"That broken window theory, it's already going to the other side," DeLarge says. "Now it's the spearhead of gentrification, because an artist moves into a low-level community, beautifies it, Starbucks moves in, and they can't even live there anymore, and neither can the people who did before. That's why there has to be intent to what we're doing as street artists and graffiti artists, because you beautify a city and there's repercussions to that."
While DeLarge can't solve the larger issues surrounding gentrification, he believes that art done with intent can help represent communities rather than displace them. He encourages STC artists to take control of the pieces they're commissioned to do.
"Know what you're doing, for who and why — what your intent is behind it," DeLarge says. "To me that goes back to allowing people to do what they're good at. Instead of painting that branded mural with just a logo or something that looks like some sort of company ad, next time a company approaches you to do something for them, say, 'Instead of branding the hell out of this and telling me what to do, let me do what I'm good at.' That empowers artists, and not only that it helps the people around us."
The crew's "intent" also goes beyond commissioned art. In the aftermath of the Charlotte Uprising in September 2016, before the collective had even come together, Wirth, Arko and Owl joined other local artists in painting artwork on the boards that covered the shattered windows of the Hyatt Hotel. At that same time, a piece that Wirth designed replacing the gem in the Queen City crown with a fist went viral on social media and served as the inspiration for a now-popular shirt design.
Wirth, whose 18-year-old cousin Meadow Pollack was killed in the Marjory Stoneman Douglas High School shooting in Parkland, Florida, in February, says he'd like to do more art around social justice.
In 2017, he joined local artist and Southern Tiger Collective cohort Nick Napoletano in leading a pop-up arts incubation at Mint Museum for Queens University students. The group used art to confront the infamous report that listed Charlotte as 49th in America's 50 largest cities in economic mobility. They created murals, built a street art education space and organized a community arts empowerment event.
- Murals from the 5Sense Arts program, led by Mike Wirth and Nick Napoletano. (Photo courtesy of 5 Sense)
For all the talk of artist empowerment and running the collective like a business, the true reason STC exists is to cultivate talent within the Charlotte arts scene, and the crew is not above working for free when it's for a good cause.
On an early June evening, a few members of Southern Tiger Collective come together at the McGill Rose Garden for a night of charitable live painting. At the event, Wirth and Owl join reputable local artists Sloane Siobhan, Dammit Wesley and Georgie Nakima to paint on canvas live while attendees look on. Before the end of the night, they'll sell their respective pieces in a silent auction and give 100 percent of the proceeds to Brand the Moth, a local nonprofit that creates community arts projects and gives opportunities to up-and-coming artists.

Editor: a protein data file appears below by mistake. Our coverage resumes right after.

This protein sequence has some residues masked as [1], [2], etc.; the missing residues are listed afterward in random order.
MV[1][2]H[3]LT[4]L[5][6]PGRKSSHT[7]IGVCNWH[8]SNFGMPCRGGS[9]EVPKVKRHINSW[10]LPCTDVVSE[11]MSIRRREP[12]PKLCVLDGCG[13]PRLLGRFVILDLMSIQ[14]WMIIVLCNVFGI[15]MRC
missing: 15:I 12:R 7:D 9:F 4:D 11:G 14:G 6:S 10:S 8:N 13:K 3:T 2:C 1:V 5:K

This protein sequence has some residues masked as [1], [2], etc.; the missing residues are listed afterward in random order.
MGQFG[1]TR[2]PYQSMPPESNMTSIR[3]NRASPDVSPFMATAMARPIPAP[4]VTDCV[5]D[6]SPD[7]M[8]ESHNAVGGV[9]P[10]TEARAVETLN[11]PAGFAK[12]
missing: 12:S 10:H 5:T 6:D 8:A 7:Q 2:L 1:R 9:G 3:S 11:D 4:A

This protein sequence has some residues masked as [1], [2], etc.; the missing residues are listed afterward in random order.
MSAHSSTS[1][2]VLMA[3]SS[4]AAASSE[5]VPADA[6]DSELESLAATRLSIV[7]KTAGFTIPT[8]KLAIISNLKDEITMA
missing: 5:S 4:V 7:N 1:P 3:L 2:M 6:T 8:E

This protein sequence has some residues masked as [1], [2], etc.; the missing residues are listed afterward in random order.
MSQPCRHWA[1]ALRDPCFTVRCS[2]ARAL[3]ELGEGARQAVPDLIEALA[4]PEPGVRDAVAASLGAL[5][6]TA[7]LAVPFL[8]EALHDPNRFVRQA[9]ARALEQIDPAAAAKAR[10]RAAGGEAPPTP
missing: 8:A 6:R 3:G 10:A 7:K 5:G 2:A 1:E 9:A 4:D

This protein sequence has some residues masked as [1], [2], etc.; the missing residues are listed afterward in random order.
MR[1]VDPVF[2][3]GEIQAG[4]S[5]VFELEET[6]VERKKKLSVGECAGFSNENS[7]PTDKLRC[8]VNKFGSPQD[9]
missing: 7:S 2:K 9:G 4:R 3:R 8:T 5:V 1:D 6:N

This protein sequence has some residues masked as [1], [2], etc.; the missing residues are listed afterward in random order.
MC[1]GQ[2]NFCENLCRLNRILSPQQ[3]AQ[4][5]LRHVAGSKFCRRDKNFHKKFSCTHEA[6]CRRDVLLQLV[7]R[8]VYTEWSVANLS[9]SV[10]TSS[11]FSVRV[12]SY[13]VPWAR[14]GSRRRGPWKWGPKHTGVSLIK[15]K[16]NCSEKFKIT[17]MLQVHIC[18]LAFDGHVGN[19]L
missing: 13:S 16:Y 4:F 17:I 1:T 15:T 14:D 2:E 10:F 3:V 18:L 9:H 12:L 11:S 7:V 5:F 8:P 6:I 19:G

The event is the perfect chance for STC artists to support a scene that they've helped build momentum for over the last year.
"We want to see younger artists come up," says Wirth while he works on a painting of his friend Jen lying down in front of a sunset-colored, Van Gogh-esque background. "We want to set the stage for the future, and so do [Brand the Moth]. I think what they do by finding artists who are at that right moment to start their first mural, it's huge. That's that break that makes a difference. And if we could just get more painters in the city, that means more styles, that means more opportunities, it's just going to grow. Helping young folks who are up and coming and doing that collective tide rise, I think that's the mentality we share."
- Owl works on a piece at a recent Brand the Moth benefit at McGill Rose Garden. (Photo by Ryan Pitkin)
As Owl works on a more abstract design next to Wirth, she explains why the event is a good example of why she got involved with Southern Tiger Collective in the first place.
"The reason why we're part of a collective is to build a culture, and this is part of that culture," she says. "Even though this is not our event, we support 100 percent everybody that wants to do something different in the city."
As DeLarge says, everything Southern Tiger Collective does is leading to something bigger, and the culture building mission Owl speaks of will culminate in October with Talking Walls, at which 15 artists — five local, five regional and five international — will be creating works on walls across the Uptown, NoDa and Plaza Midwood areas. DeLarge says he hopes to build a tradition around the festival, and host an even bigger one next year.
Speaking with each member of the collective, it's clear that they're all excited to see Charlotte's visual arts scene come out of the galleries and spill onto the street. Each artist is quick to express their pleasure at seeing new murals pop up all across town, and their optimism at the potential for the local street art scene.
- The finished product at Peculiar Rabbit. (Photo by Ryan Pitkin)
"It will only get 10 times stronger, hopefully by the end of this year," says Moates. "We want to put the city on a whole different level. It's really turning a page right now, and it's cool being, like, people that are influencing that."
For Owl, a Colombia native who moved to Charlotte from the street art-friendly Atlanta eight years ago, the momentum is building, and she's ready to keep pushing in support of the scene.
"I feel like we've helped set that fire a lot bigger. It was there and starting off, but there was still a lack of something," she says. "I think it's starting to peak now and these guys just came right at the right time where people are just wanting more out of Charlotte."
And more is what they shall get.